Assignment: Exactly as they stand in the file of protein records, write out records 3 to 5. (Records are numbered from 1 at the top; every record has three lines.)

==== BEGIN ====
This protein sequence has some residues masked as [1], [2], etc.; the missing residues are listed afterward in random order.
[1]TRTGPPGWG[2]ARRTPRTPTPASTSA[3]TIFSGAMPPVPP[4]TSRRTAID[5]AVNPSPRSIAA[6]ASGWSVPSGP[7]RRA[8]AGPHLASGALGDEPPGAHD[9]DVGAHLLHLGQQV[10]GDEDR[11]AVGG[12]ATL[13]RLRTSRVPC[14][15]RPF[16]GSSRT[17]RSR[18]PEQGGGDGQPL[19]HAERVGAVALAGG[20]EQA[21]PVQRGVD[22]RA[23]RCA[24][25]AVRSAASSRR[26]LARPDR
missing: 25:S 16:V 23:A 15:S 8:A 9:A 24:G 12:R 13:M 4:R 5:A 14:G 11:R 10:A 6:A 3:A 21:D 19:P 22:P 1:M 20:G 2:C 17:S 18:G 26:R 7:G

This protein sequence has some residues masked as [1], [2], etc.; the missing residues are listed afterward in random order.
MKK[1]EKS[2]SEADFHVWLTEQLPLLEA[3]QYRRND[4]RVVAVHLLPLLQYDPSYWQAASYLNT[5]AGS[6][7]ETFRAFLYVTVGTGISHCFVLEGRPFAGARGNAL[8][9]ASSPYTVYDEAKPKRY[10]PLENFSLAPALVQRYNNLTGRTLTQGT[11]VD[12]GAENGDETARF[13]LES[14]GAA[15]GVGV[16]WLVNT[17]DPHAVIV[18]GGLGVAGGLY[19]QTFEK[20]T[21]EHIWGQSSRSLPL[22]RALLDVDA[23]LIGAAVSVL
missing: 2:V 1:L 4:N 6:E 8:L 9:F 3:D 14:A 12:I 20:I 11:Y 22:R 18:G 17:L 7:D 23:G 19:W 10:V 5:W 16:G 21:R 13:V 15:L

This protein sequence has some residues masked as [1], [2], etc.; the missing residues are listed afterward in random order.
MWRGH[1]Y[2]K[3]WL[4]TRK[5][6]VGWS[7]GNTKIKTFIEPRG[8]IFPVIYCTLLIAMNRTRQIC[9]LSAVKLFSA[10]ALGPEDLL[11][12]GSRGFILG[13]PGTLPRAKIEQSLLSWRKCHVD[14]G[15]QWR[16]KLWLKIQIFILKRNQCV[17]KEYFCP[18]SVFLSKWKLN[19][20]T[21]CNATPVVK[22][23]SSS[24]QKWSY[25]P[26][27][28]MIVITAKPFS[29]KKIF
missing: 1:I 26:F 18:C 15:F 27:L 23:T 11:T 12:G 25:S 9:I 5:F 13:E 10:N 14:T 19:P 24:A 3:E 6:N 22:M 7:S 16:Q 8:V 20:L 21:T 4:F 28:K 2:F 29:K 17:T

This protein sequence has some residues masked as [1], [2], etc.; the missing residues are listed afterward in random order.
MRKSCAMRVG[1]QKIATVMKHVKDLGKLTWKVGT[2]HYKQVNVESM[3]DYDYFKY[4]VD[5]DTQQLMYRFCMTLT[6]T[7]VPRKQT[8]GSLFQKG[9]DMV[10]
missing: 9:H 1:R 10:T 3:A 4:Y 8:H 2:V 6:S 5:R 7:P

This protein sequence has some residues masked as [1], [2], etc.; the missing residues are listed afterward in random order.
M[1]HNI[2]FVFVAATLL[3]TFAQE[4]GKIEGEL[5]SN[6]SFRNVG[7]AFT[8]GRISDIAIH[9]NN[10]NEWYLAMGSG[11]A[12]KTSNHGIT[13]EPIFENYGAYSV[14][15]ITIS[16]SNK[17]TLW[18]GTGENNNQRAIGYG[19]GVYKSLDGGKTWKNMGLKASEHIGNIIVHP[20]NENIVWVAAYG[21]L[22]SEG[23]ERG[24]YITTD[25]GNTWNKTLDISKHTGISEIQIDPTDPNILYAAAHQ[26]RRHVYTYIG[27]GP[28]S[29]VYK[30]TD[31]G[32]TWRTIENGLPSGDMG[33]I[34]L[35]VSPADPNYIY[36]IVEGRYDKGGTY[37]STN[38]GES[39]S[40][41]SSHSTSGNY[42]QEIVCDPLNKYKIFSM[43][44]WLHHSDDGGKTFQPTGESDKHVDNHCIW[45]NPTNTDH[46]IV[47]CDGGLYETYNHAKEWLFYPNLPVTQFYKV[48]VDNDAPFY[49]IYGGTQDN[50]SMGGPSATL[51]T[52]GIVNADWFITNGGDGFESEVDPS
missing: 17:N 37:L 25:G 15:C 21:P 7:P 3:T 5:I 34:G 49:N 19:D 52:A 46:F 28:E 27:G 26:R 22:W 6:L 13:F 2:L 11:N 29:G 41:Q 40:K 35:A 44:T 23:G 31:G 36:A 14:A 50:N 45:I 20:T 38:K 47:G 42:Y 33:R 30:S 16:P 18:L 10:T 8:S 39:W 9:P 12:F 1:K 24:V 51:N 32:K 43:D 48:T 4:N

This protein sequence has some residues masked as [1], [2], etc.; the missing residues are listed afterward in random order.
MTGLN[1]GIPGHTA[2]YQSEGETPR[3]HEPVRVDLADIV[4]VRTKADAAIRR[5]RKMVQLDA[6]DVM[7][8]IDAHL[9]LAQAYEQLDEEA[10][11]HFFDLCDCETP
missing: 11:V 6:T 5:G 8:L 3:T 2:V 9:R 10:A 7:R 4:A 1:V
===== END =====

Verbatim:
This protein sequence has some residues masked as [1], [2], etc.; the missing residues are listed afterward in random order.
MWRGH[1]Y[2]K[3]WL[4]TRK[5][6]VGWS[7]GNTKIKTFIEPRG[8]IFPVIYCTLLIAMNRTRQIC[9]LSAVKLFSA[10]ALGPEDLL[11][12]GSRGFILG[13]PGTLPRAKIEQSLLSWRKCHVD[14]G[15]QWR[16]KLWLKIQIFILKRNQCV[17]KEYFCP[18]SVFLSKWKLN[19][20]T[21]CNATPVVK[22][23]SSS[24]QKWSY[25]P[26][27][28]MIVITAKPFS[29]KKIF
missing: 1:I 26:F 18:C 15:F 27:L 23:T 11:T 12:G 25:S 9:I 5:F 13:E 10:N 14:T 19:P 24:A 3:E 6:N 22:M 7:S 16:Q 8:V 20:L 21:T 4:F 28:K 2:F 29:K 17:T

This protein sequence has some residues masked as [1], [2], etc.; the missing residues are listed afterward in random order.
MRKSCAMRVG[1]QKIATVMKHVKDLGKLTWKVGT[2]HYKQVNVESM[3]DYDYFKY[4]VD[5]DTQQLMYRFCMTLT[6]T[7]VPRKQT[8]GSLFQKG[9]DMV[10]
missing: 9:H 1:R 10:T 3:A 4:Y 8:H 2:V 6:S 5:R 7:P

This protein sequence has some residues masked as [1], [2], etc.; the missing residues are listed afterward in random order.
M[1]HNI[2]FVFVAATLL[3]TFAQE[4]GKIEGEL[5]SN[6]SFRNVG[7]AFT[8]GRISDIAIH[9]NN[10]NEWYLAMGSG[11]A[12]KTSNHGIT[13]EPIFENYGAYSV[14][15]ITIS[16]SNK[17]TLW[18]GTGENNNQRAIGYG[19]GVYKSLDGGKTWKNMGLKASEHIGNIIVHP[20]NENIVWVAAYG[21]L[22]SEG[23]ERG[24]YITTD[25]GNTWNKTLDISKHTGISEIQIDPTDPNILYAAAHQ[26]RRHVYTYIG[27]GP[28]S[29]VYK[30]TD[31]G[32]TWRTIENGLPSGDMG[33]I[34]L[35]VSPADPNYIY[36]IVEGRYDKGGTY[37]STN[38]GES[39]S[40][41]SSHSTSGNY[42]QEIVCDPLNKYKIFSM[43][44]WLHHSDDGGKTFQPTGESDKHVDNHCIW[45]NPTNTDH[46]IV[47]CDGGLYETYNHAKEWLFYPNLPVTQFYKV[48]VDNDAPFY[49]IYGGTQDN[50]SMGGPSATL[51]T[52]GIVNADWFITNGGDGFESEVDPS
missing: 17:N 37:L 25:G 15:C 21:P 7:P 3:T 5:I 34:G 49:N 19:D 52:A 46:F 28:E 27:G 26:R 22:W 6:L 13:F 2:L 11:N 29:G 41:Q 40:K 35:A 44:T 23:G 31:G 36:A 14:A 50:N 45:I 20:T 38:K 47:G 42:Y 33:R 30:S 16:P 18:L 10:T 8:S 39:W 9:P 12:F 1:K 24:V 51:N 32:K 43:D 48:T 4:N